People had devised ways or means by which to manage these resource through social or institutional arrangements for the long-term benefit of everybody without necessarily depleting these resources and thereby can manage to avoid the so-called “tragedy of the commons” by unfettered competition. This was done mainly through their cultural, social and maybe even religious practices by which most natural resources are only held in trust, as stewards, for the next generations to come. This is proven even in the marginal ecological zones over the centuries (Nonini 164).However, these long-standing arrangements are increasingly under attack by the so-called neo-liberalism of globalization put forward by large multi-national corporations with a little help from their governments, international financial institutions (IFI) and those northern scientists, professors and universities (read as Western public policy makers). Globalization is a fact, with some people saying the competition is becoming more fierce, with the world now getting “flatter” as people, capital, goods and services can be moved around much easier and faster than ever before. In other words, globalization is nothing more than a competition for a “pie” that is getting smaller due to an ever-increasing world population. Globalization can be seen as a fight for the worlds dwindling natural resources. But the nature of political economy has changed over the years, especially during the last three decades, in which other commons have come into being, such as intellectual property rights. The various types of commons has come under determined attack by the corporate alliance, out to grab all the resources for their own profits, to the exclusion of other groups which are now being increasingly marginalized. This threat is what unites diverse groups to fight back for their own preservation and survival.This pressure on limited, finite and more often, also non-renewable resources can be the cause of conflicts. This happens when governments intervene through its regulations and policies, ostensibly for the common good but more often than not, in favor of big corporations out to maximize their return on investments by exploiting resources without expending on the need for their rehabilitation or renewal. This situation happens and can be exemplified by the mining industry, in which the environment is ravaged and left to fallow. Mining companies in many instances are under no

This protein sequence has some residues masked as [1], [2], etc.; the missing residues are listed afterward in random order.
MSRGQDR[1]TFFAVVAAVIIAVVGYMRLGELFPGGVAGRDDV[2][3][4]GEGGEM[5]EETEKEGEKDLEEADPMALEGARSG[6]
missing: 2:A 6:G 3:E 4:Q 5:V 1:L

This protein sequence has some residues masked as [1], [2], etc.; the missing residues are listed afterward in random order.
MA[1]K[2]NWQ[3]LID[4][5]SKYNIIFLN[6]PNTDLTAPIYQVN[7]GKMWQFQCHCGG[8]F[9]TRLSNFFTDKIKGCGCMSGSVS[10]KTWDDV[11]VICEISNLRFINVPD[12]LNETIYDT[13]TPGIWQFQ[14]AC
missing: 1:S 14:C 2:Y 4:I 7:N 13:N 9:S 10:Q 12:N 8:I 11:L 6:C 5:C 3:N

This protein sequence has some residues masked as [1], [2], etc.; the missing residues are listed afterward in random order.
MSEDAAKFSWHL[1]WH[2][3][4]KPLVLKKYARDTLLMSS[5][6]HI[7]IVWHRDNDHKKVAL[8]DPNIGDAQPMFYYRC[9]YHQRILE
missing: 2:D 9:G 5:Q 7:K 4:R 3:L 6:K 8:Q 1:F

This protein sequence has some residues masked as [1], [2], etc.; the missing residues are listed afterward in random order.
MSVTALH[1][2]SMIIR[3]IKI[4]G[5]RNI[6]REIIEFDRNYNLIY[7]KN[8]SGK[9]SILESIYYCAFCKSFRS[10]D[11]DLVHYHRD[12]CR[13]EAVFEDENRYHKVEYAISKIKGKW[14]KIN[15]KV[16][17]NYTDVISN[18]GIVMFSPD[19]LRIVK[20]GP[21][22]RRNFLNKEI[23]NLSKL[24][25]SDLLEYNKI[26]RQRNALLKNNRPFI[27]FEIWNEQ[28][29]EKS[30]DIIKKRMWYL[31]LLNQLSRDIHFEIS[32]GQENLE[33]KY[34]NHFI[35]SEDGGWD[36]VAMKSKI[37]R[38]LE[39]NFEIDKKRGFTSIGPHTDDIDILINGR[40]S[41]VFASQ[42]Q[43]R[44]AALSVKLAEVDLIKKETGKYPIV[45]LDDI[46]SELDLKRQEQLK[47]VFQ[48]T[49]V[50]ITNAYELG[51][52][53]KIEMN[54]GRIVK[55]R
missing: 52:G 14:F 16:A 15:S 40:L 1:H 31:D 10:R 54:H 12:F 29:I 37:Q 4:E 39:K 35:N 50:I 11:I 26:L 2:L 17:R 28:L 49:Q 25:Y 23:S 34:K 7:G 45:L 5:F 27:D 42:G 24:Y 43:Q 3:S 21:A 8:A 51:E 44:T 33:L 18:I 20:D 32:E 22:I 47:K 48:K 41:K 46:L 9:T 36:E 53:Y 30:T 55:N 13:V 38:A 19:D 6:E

Lowrey, Annie. “College president is Obamas pick for World Bank chief.” New York Times. 23 Mar. 2012. Web. 28 Mar. 2012. <http://www.nytimes.com/2012/03/24/business/global/dartmouth-president-is-obamas-pick-for-world-bank.html?_r=1&scp=1&sq=World%20Bank%20nominee%20Jim&st=cse>
Nonini, Donald M. “The Global Idea of the Commons.” Social Analysis 50.3 (Winter 2006): 164-177. Print.
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